Call for transparency of COVID-19 models

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Science  01 May 2020:
Vol. 368, Issue 6490, pp. 482-483
DOI: 10.1126/science.abb8637

A hallmark of science is the open exchange of knowledge. At this time of crisis, it is more important than ever for scientists around the world to openly share their knowledge, expertise, tools, and technology. Scientific models are critical tools for anticipating, predicting, and responding to complex biological, social, and environmental crises, including pandemics. They are essential for guiding regional and national governments in designing health, social, and economic policies to manage the spread of disease and lessen its impacts. However, presenting modeling results alone is not enough. Scientists must also openly share their model code so that the results can be replicated and evaluated.

Given the necessity for rapid response to the coronavirus pandemic, we need many eyes to review and collectively vet model assumptions, parameterizations, and algorithms to ensure the most accurate modeling possible. Transparency engenders public trust and is the best defense against misunderstanding, misuse, and deliberate misinformation about models and their results. We need to engage as many experts as possible for improving the ability of models to represent epidemiological, social, and economic dynamics so that we can best respond to the crisis and plan effectively to mitigate its wider impacts.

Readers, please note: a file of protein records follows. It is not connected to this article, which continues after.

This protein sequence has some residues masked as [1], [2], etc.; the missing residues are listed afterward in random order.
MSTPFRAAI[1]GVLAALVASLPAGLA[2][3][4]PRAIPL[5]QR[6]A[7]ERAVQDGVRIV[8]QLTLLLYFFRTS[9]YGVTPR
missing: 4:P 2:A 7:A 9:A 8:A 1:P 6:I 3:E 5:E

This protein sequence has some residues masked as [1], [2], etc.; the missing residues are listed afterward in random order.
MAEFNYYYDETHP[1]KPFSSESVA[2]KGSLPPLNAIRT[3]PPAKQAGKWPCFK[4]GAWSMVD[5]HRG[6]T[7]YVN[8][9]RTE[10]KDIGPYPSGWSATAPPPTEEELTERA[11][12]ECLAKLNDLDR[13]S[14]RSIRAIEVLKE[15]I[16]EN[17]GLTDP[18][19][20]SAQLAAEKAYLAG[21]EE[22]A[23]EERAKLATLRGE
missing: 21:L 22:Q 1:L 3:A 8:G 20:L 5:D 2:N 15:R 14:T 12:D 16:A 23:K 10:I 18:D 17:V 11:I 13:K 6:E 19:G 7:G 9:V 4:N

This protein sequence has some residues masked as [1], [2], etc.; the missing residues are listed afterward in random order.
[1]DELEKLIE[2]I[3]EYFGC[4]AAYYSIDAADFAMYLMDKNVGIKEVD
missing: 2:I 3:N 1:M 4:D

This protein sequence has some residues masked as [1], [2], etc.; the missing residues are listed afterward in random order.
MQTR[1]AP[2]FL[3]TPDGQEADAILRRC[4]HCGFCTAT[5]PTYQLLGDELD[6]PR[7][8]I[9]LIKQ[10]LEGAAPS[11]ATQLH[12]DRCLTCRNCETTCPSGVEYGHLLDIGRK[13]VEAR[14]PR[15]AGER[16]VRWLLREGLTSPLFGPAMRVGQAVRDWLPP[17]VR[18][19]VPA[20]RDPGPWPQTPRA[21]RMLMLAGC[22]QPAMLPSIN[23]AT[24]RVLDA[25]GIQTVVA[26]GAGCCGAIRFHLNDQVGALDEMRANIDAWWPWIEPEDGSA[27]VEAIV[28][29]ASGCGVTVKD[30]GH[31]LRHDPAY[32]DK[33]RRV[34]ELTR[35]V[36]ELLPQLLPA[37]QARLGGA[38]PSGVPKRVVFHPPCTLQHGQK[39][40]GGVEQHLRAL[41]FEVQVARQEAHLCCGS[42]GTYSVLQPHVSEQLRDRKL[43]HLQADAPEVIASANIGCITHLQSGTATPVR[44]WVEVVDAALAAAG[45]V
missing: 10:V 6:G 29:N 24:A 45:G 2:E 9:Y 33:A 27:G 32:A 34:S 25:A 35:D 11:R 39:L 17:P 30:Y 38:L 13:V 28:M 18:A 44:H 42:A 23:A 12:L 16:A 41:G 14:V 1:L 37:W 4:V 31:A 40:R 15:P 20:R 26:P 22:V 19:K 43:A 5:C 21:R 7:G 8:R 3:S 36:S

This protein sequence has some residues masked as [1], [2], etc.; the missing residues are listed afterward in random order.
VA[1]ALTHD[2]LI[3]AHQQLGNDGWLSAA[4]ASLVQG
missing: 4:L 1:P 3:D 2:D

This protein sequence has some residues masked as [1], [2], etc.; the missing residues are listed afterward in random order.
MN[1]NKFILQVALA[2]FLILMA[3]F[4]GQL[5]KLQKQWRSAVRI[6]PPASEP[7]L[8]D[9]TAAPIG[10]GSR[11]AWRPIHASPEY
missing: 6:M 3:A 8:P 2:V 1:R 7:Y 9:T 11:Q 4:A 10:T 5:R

We strongly urge all scientists modeling the coronavirus disease 2019 (COVID-19) pandemic and its consequences for health and society to rapidly and openly publish their code (along with specifying the type of data required, model parameterizations, and any available documentation) so that it is accessible to all scientists around the world. We offer sincere thanks to the many teams that are already sharing their models openly. Proprietary black boxes and code withheld for competitive motivations have no place in the global crisis we face today. As soon as possible, please place your code in a trusted digital repository (1) so that it is findable, accessible, interoperable, and reusable (2).

References and Notes

Correction (1 May 2020): A second affiliation was added for J.-A.A., and the competing interests declarations were updated.

Competing Interests

All authors have signed on behalf of the listed organizations only. E.B. advises but does not represent the UK Engineering and Physical Sciences Research Council (EPSRC). B.F. is affiliated with but does not represent the Advanced Systems Analysis Program at the International Institute for Applied Systems Analysis in Austria. P.L.M. is a paid consultant for Robert Wood Johnson Foundation Systems for Action (S4A), chair of the board of directors for Computer Simulation and Advanced Research Technologies, and an advisory board member of Systems Science in Public Health and Economics Research, but she does not represent these organizations.

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